CM: You've mentioned having diverse influences. Who are some artists who've influenced you most, artistically speaking?
SL: Influences that line up with my sound are City and Color, Lumineers, Blue Rodeo, CCR, Tom Petty and Stars. More recently I’m into new stuff from Gregory Alan Isokov and Julian Taylor, Dan Mangan, Ocie Elliott, Jeremy Albino, Ghostly Hounds, Hannah Georges; and of course a lot of the local talent out here on the Sunshine Coast.
CM: Those high harmonies in your song "Silhouette" - holy shit they're high. Is that you?
SL: Yup. I can sing high lol. I have a lot of fun with it. I really love crafting harmonies when I’m recording, especially those high blue-grassy harmonies.
CM: You've got some new music on the horizon. Tell us a little about that. Are you building on the style of "Whiskey Creek Surf Shop Blues" or going in a different direction?
SL: The new songs are a natural progression from the last stuff: Vocal-centric campfire fare with a little cheekiness and some melodrama. This past year I’ve been especially inspired by the artistic community here on the Sunshine Coast. It’s a real vortex of creativity, with a wealth of wisdom and creativity, and so many amazing songwriters. This is a great place to be an artist because there’s so much encouragement and also a lot of get-togethers, singing circles, and events, where it’s impossible to not be motivated to create more. So as I’m writing this new batch of songs, I’m trying them out in some of these circles, and the songs are naturally coming out as suitable for the kinds of performances that come with the culture here.
CM: Live shows... You've done 'em solo and I assume in myriads of full-band lineups. Do you have a preference?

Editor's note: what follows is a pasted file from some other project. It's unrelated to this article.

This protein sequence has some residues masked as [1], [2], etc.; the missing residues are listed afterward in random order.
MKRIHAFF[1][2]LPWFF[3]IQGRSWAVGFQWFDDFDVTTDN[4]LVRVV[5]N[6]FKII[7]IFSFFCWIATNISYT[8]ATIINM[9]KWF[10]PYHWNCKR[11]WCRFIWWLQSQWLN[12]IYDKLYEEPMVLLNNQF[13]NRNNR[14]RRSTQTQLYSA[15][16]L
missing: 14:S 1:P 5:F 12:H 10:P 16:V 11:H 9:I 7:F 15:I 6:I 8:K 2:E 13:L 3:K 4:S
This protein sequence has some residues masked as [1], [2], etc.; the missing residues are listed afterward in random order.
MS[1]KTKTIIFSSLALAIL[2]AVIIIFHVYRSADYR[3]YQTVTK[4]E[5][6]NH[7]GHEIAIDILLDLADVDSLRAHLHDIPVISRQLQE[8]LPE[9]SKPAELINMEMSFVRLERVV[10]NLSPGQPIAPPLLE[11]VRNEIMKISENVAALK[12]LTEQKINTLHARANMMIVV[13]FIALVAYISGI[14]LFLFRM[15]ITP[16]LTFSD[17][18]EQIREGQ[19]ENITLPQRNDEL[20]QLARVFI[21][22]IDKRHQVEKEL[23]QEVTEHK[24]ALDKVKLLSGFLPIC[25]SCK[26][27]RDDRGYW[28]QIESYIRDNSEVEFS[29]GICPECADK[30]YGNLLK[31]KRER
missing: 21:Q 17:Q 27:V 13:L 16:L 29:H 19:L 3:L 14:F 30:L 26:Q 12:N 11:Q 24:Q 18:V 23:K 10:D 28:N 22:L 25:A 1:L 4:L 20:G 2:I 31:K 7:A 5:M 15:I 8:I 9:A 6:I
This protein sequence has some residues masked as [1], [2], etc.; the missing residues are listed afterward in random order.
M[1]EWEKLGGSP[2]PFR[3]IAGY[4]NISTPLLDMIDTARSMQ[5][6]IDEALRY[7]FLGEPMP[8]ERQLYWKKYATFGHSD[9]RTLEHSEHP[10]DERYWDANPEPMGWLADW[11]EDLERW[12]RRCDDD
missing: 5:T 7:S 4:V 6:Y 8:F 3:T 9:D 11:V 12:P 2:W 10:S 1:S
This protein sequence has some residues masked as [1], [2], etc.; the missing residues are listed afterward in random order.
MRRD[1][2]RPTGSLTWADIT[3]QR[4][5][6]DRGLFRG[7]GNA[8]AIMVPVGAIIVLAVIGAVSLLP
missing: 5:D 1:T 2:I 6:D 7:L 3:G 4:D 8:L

SL: I’m enjoying the agility that comes from flying solo. I don’t have to compromise and I don’t have to coordinate with others. I do miss the accountability side of things quite a bit, as well as the whole merging-of-minds, camaraderie thing. Also, there’s no substitute for more instruments and voices, of course. I don’t know what the future holds, but for now, this feels right. I am jamming with other musicians regularly, so it’s likely there will be something that comes from that; but the dominant emphasis is on the solo singer-songwriter stuff.
CM: What are your goals as you look forward to the rest of 2023 and into 2024? More recording and releasing music, or are you focusing on playing live...or both?
SL: I’m planning on a ton more shows and releasing more music and videos. I’m mostly looking forward to playing for new audiences and seeing who kinda gets what I’m going for and enjoys it.
CM: Do you have anything else you'd like to convey to readers that hasn't yet been touched on?
SL: I’ve been making my own music videos, a process I really enjoy, with varying results. Over the winter I started getting into animation too. I like to incorporate all the things I’m into, if I can. I’ve also started doing the occasional Twitch live stream from my home studio and live shows. I love that and plan on spending more time on Twitch. It’s more of a mellow hang than a whole structured show, and what I like about it is you can download your live stream file afterwards and then cut it up into bite sized pieces and share those. I’m excited about workshopping some of my new songs that way: twitch.tv/stephanorstephan.
CM: Thanks so much for answering all these questions. And do feel free to plug anything you want!
SL: Please follow me on Instagram, Spotify and subscribe to my YouTube channel, and follow on Twitch. If you like what you see and hear, please introduce my music to other people you think will like it. That’s the best way to help musicians these days, other than seeing them live and buying their merch. Also, if you can think of any musicians you think I’ll like, please send me their names and I’ll check them out. I love finding new music of all genres.